Alex gasped when he saw it. He couldn’t help it; he’d seen some wild things since he woke up in that magic shop, but this was disgusting. Unnatural. If there were any way he could turn back time and prevent it from happening, he would.
Dawn came up to see what had upset him. “What? What is—oh, god!” she exclaimed as she took in the awful sight.
“It can’t be that bad,” protested Joan, coming down the stairs into the basement. Randy as usual at her heels.
Alex shook his head. “I think this is a lost cause,” he said bleakly. “There’s nothing that can be done now.”
Anya snorted in disgust as she surveyed the hopelessly knotted string of lights. “I suppose you think we should just go out and buy new Christmas tree lights?” she scoffed. “That’s so wasteful.”
“Well, ain’t nobody gonna untangle these, lady,” Alex returned, shaking the bundle at her. “Unless you’d like to take a stab at it?”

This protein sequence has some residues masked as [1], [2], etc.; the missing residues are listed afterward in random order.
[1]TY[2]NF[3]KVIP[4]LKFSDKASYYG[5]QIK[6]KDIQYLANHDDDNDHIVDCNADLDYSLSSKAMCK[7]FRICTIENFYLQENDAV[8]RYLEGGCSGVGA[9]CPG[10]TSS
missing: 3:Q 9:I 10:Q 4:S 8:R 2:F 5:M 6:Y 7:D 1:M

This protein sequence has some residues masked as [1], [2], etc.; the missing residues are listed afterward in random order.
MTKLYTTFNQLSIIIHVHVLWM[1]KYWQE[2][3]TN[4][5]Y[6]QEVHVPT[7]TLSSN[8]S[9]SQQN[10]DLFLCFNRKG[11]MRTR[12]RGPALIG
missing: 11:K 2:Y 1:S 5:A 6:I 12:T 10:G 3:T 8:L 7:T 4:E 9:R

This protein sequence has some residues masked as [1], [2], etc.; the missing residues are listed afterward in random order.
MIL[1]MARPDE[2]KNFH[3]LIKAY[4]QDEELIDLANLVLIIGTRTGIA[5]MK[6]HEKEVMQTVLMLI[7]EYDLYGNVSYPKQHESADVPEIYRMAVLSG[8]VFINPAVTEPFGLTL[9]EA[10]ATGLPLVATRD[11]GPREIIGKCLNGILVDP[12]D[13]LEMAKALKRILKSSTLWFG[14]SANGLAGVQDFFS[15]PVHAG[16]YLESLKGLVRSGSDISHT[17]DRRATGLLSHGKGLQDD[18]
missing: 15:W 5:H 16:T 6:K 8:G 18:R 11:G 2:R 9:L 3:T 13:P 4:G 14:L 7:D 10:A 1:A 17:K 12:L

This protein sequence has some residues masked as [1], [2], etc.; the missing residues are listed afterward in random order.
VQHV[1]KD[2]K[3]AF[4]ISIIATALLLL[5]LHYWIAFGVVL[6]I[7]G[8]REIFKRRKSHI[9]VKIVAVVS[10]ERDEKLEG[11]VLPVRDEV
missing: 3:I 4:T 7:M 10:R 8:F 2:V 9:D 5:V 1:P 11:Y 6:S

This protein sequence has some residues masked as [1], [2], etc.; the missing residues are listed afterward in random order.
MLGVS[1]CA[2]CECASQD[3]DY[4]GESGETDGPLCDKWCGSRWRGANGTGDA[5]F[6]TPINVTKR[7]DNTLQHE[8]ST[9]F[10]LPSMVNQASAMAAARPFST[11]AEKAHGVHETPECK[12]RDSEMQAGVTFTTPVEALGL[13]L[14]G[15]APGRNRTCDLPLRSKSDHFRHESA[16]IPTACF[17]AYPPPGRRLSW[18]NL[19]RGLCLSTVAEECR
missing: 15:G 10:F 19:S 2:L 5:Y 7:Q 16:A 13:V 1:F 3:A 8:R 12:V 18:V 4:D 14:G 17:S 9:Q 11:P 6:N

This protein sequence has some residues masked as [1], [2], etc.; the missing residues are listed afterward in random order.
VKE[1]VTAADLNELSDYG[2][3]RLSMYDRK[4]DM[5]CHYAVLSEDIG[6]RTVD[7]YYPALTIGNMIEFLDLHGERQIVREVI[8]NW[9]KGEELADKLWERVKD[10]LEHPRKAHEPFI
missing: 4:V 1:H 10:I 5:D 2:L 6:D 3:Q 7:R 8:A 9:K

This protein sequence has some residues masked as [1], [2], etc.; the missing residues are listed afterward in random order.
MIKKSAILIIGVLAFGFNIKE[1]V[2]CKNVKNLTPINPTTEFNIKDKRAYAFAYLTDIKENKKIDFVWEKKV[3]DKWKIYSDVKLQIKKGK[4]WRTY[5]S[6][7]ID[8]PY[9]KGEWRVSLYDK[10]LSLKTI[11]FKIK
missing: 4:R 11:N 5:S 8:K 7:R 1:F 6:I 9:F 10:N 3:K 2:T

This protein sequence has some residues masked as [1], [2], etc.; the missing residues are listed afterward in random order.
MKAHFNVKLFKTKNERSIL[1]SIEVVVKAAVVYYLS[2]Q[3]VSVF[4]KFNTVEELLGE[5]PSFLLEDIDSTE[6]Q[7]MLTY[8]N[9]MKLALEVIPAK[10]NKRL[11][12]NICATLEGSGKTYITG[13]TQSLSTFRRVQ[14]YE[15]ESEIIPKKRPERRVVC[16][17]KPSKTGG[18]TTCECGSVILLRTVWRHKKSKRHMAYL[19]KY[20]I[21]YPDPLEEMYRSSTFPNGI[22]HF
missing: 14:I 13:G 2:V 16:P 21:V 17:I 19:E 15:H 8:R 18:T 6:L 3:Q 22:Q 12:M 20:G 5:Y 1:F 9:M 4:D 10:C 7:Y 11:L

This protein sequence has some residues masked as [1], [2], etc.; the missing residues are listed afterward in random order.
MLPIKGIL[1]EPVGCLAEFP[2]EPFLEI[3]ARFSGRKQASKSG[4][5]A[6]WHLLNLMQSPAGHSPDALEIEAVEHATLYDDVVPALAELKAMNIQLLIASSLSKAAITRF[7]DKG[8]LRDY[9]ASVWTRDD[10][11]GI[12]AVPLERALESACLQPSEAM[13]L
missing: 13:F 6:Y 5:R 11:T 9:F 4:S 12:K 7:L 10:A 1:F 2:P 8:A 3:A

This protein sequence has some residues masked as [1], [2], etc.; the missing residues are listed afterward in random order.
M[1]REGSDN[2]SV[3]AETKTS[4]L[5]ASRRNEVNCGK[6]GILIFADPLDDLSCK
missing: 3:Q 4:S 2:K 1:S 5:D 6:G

“You haven’t even tried,” she pointed out. “I mean, it’s not like they’re made of cardboard—they’re supposed to last, and if you’d only made the effort last time—”
“Me? What makes you think I was the one who left these like this? I don’t even live here! This looks more like something that a—a teenager would do,” he accused, turning towards Dawn.
Dawn began to offer a guilty protest, then stopped. What did she have to feel guilty about? She couldn’t even remember last Christmas!
“That’s right, blame it on a girl. Just like an American,” snorted Randy in disdain. “Can’t take responsibility for your own actions, can you?”
“Hey, it wasn’t too long ago that you were all upset when you found out you were English,” pointed out Alex crankily.
Randy shrugged. “I evolved,” he reasoned.
“Well, why don’t you evolve th—”
“That’s enough, all of you,” said Rupert, raising his voice. Sometimes—more than sometimes—he understood why he’d planned to leave. They were all like a bunch of squabbling children. Anya was a lovely woman—lovely—but rather challenging. And Randy was not the son he’d dreamed of—the son he imagined he’d dreamed of, at least. But who was he to complain? They were none of them perfect. And sometimes he felt overwhelmed by affection for them as they laughed and teased each other. As Randy went out to kill others of his kind, proving again and again he was nothing like them. As Joan assumed leadership of the little band, and showed strength beyond her years. It was a good thing; they needed a leader.